18th April 2017
As JLR and Shell introduce in-car cashless fuel payment tech, we look at the trends and implications
If one happens to be in a hurry, it’s immensely frustrating to trot over to a fuel station shop only to encounter a seemingly stagnant queue, with ‘pay-at-the-pump’ card payment facilities not offered at many forecourts, including those run by major players.
Convenience is king in today’s connected world, and even back in 2012 when Market Force polled 9,000 UK motorists, 37.2% cited self-service card payments, formally known in the fuel industry as outdoor payment terminals (OPT), as the factor most likely to influence where they choose to fill their vehicles up1.
Supermarket giants Morrisons, Tesco and, most notably, Asda, with its growing presence of unmanned and card-only fuel forecourts, are most readily identified as being providers of pay-at-pump facilities, but many merchants have been slow to adopt OPTs in recent years, as Callum Gibson from Allstar expressed to BusinessCar magazine in an interview2 in 2014. “It tends to be the supermarkets doing it. When you speak to the major oil merchants they see a lot of worth in-store. You can get your fuel and pick up the day’s groceries or whatever you need”, he commented.
The routine task of filling up with petrol or diesel has attracted numerous and wide-ranging headlines and debates over the years, from whether using a mobile phone on a forecourt is now considered safe, to fuel theft, plus whether it’s safe for children to be left in cars while drivers pay in the shop.
Following trials that the oil heavyweight conducted in 2013, Shell announced in early 2015 that it had joined forces with PayPal to allow customers to pay for fuel when seated back in their vehicles, thanks to a technological recipe including QR codes, smartphone apps, authentication, mobile payments and emailed receipts3. Addressing the safety aspect in response to voices like BP who stated that a possible spark from a dropped phone could trigger an explosion, Shell UK’s Retail Marketing Manager, Michael Hominick, told MailOnline: “It is safe to use a mobile phone from within a parked, stationary vehicle on a forecourt, but while on forecourts, we want customers to remain attentive and aware without the distraction of looking at their mobile phones.”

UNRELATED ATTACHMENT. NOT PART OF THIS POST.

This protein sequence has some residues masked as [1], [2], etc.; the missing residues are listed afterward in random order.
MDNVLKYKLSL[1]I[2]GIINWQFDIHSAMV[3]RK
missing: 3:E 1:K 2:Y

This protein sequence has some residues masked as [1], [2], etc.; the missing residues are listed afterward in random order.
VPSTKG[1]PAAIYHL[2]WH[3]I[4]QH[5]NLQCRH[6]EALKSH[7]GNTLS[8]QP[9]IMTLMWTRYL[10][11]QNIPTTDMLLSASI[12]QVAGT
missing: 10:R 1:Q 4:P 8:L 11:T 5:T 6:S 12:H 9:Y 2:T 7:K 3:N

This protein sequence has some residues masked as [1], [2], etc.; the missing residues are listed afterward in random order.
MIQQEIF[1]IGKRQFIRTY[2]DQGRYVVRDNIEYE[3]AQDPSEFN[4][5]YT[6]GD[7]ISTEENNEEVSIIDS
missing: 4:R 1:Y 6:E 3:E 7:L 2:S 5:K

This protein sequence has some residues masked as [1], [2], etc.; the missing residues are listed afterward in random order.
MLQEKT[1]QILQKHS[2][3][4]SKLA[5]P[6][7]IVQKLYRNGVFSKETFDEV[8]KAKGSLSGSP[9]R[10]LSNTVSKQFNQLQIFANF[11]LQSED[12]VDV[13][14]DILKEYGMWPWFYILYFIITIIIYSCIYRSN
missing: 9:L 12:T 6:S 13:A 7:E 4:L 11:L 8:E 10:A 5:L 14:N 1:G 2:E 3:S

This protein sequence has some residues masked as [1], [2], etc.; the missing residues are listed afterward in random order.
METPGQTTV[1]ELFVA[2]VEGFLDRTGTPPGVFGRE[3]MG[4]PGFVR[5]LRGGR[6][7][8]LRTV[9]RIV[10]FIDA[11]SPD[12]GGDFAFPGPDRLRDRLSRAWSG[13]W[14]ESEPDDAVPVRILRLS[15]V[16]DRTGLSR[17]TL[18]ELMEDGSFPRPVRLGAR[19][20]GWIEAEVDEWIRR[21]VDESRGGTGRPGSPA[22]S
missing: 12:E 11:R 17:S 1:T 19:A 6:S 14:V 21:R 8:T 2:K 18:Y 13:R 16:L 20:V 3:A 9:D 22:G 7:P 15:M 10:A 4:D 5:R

In October 2016, a headline in the Huddersfield Examiner4 online read: “More people than ever are running off without paying – especially from petrol stations”. This was after an identified 75% rise in the Kirklees area of people making off without paying for fuel, amounting to 2+ thieves each day of the year. Nationally, this particular crime rose 8.6%, and opinions voiced by commenters on the Examiner’s website ranged from forcing drivers to pay before they fill up, to retailers introducing rising bollards controlled by staff in the stop. Meanwhile, in March 2017, police officers found a card-skimming device installed on a pay-at-the-pump machine on a supermarket forecourt in Fife5.
The debate over whether it’s safe to leave children locked inside a vehicle while the driver pops into the forecourt shop to pay for fuel always proves highly divisive, The Chronicle6 newspaper from the North East finding opinion to be split 50:50. Some parents or guardians feel that it’s safer to leave children inside a locked car than to drag them across a potentially busy and dangerous forecourt, while others perceive that the risk is too great, as a thief could feasibly break into and steal the car in a matter of seconds, endangering the child(ren) inside.
Jaguar Land Rover and Shell’s announcement could therefore help allay many of the issues we’ve looked at. Heralded as the first in-car payment system in the world, drivers of model year 2018 Jaguar XE, XF and F-Pace models are now able to pay for their petrol or diesel with the new cashless payment app from Shell. Using Jaguar’s InControl Apps suite, along with geolocation and cloud-based pre-payment checking technology, drivers can simply use the dashboard infotainment touchscreen to enter an amount, pay for the fuel using PayPal or Apple Pay wallet, then display and save the on-screen receipt, a copy of which even gets emailed for accounting purposes.
As well as bringing clear benefits to business and fleet drivers on tight schedules, along with other motorists who have forgotten their purses or wallets, JLR’s Connected Car and Future Technology Director, Peter Virk, comments: “You will save time because there’s no more queuing to pay in a shop, and for drivers with children, it won’t be necessary to wake them up, or unstrap them from their seats to take them into the shop.”
Android Pay integration will be added to Shell’s new in-car payment system in due course, which will be gradually rolled out across all models in both Jaguar and Land Rover’s line-ups.
It must be stated that Honda and Visa showcased similar technology at CES 2017, their system expanded to also include in-car mobile wallet payments for parking7 as well – but with only a first proof-of-concept demo to offer the show’s attendees at this stage, they’ve obviously been pipped to the post by Jaguar’s boffins in Coventry.
Who knows, technology may one day be announced that allows motorists to remain seated even at the physical refuelling stage, with petrol and diesel nozzles inserted robotically, but steps like this from JLR and Shell will certainly help to streamline the busy lives of many drivers in an increasingly connected landscape; until, that is, driverless vehicles then become the norm.
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